Always searching for newer applications for waterjetting, Flow is now applying its waterjet technologies to milling and hole drilling. “We can drill holes a lot better and more reliably with waterjets than with other technologies,” says Ruppenthal. One such application is the Joint Strike Fighter Program. “Holes need to be put into the engine for cooling purposes because one of the problems with these high-performance jet engines is that the temperature of the burning fuel is higher than the melting point of the metal the engine is made of.” Drilling multiple holes helps keep the metal cool.
Other applications in the cutting side of the company’s business include peening to improve fatigue life in critical components such as automobile engines, jet engines and suspension components used in trucks and buses.No matter where in the world Flow equipment is located, diagnostic troubleshooting is just a phone call away. FlowLink, launched mid-2001, is a software service for cutting machines. “It allows us to remotely diagnose a customer’s machine,” explains Ruppenthal. “If a machine is having a problem in Venezuela, all we have to do is call into that machine and take a look at it from here in Washington. Sometimes we can fix the problem using the phone line – or we can suggest to the customer what they might need to do to fix it. Or we can send a service technician equipped with all the necessary parts to fix the problem.”
On the cleaning, or surface preparation, side of the business, Flow recently increased pressures of its pumps from 45,000 psi to 55,000 psi. “Increased pressure means increased productivity in all of our businesses – this means higher productivity up to twice as fast,” Ruppenthal says. Such applications include cleaning ship hulls and oil storage tanks, paint removal from oil platforms, and periodical removal of ceramic coatings on jet engines in order for new coatings to be applied.
Fresher Under Pressure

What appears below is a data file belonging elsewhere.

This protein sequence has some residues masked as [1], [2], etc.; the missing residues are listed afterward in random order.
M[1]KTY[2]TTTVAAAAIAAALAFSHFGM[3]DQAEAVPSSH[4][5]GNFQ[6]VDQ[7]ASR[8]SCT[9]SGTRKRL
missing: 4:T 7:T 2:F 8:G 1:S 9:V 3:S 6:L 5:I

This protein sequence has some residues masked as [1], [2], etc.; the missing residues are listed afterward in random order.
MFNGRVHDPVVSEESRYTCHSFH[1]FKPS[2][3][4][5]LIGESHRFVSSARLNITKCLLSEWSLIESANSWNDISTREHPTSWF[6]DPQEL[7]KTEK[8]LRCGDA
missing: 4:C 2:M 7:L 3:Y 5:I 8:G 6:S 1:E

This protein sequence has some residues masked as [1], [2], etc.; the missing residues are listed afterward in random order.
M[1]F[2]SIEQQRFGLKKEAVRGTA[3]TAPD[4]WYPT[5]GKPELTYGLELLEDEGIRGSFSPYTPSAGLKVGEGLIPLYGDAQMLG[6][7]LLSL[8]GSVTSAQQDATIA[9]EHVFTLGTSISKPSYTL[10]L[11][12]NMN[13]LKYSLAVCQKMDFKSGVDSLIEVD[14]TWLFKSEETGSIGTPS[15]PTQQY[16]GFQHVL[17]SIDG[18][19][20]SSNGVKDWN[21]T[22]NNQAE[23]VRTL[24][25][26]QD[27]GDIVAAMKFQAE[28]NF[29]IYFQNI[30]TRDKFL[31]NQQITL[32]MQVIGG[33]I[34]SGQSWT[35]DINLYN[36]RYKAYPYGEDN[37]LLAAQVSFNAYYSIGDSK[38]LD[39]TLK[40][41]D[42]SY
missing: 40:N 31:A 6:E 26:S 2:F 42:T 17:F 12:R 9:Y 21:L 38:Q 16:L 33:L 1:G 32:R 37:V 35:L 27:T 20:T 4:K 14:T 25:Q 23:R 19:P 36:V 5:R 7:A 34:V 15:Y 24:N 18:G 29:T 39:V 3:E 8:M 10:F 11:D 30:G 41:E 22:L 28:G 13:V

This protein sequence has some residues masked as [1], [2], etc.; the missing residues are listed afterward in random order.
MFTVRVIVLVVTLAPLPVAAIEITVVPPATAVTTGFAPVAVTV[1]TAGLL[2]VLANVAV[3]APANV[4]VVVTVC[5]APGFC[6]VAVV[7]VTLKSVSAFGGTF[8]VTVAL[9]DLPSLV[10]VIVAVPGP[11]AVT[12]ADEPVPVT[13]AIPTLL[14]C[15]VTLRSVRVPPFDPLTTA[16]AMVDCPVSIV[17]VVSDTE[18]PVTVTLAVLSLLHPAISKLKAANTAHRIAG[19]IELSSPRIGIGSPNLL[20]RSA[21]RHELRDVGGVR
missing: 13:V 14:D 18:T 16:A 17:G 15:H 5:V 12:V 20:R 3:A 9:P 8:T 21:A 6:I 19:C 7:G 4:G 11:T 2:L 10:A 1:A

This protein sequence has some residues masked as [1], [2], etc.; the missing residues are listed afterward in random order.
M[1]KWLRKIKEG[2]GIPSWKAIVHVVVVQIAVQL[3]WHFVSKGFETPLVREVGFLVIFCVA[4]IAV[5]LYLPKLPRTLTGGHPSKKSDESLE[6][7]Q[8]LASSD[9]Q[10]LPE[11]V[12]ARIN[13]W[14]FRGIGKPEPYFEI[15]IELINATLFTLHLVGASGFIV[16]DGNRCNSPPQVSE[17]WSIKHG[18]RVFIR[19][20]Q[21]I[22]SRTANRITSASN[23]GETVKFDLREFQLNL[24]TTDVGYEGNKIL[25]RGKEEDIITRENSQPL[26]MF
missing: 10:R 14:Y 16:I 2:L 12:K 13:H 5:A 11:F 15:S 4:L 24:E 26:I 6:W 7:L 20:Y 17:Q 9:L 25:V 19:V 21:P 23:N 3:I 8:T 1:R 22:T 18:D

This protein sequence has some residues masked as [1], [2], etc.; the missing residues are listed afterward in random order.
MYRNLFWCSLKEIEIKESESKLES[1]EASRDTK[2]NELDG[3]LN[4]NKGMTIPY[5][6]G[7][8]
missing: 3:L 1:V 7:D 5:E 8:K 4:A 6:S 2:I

As consumers become more knowledgeable and more demanding about food safety, high-pressure food production is more in demand. Fresher Under Pressure™ allows foods to retain their fresh qualities – including original textures, colors and nutritional values – without the need to be frozen or subjected to heat, chemicals or irradiation. Fresher Under Pressure technology uses pressures up to 100,000 psi to eliminate harmful food-borne pathogens and microorganisms.
“We recently purchased a company in Sweden to help with the capacity of this part of our business and we can now manufacture food safety equipment in Europe,” says Ruppenthal. “We expect that revenues from this product will continue to double each year over the next five years because it’s a need that continues as consumers demand processes that don’t change the flavor or nutritional value of their foods.” Flow expects unlimited potential in this area due to consumers’ skepticism over other methods and the ever increasing desire for food safety.
Flow anticipates a continued bright future for a number of reasons. One is that it is the only company in the world totally devoted to UHP technology. “We have an unrelenting drive to continue to advance our technology and that’s what sets us apart from our competitors,” Ruppenthal says .”Another thing that distinguishes us dramatically from other companies our size is our global acceptance. We make our products in the countries where we will be selling the products – rather than taking an American product and having to Europeanize it.”
Flow plans to continue to be the global leader of UHP technology. “We are the alternative to competitive technologies and as industries use more and more exotic materials and composite metals, there just isn’t another efficient method to machine those metals other than waterjetting,” concludes Ruppenthal. “So we will continue to be more and more competitive and take increasing amounts of market share from companies using conventional processes.”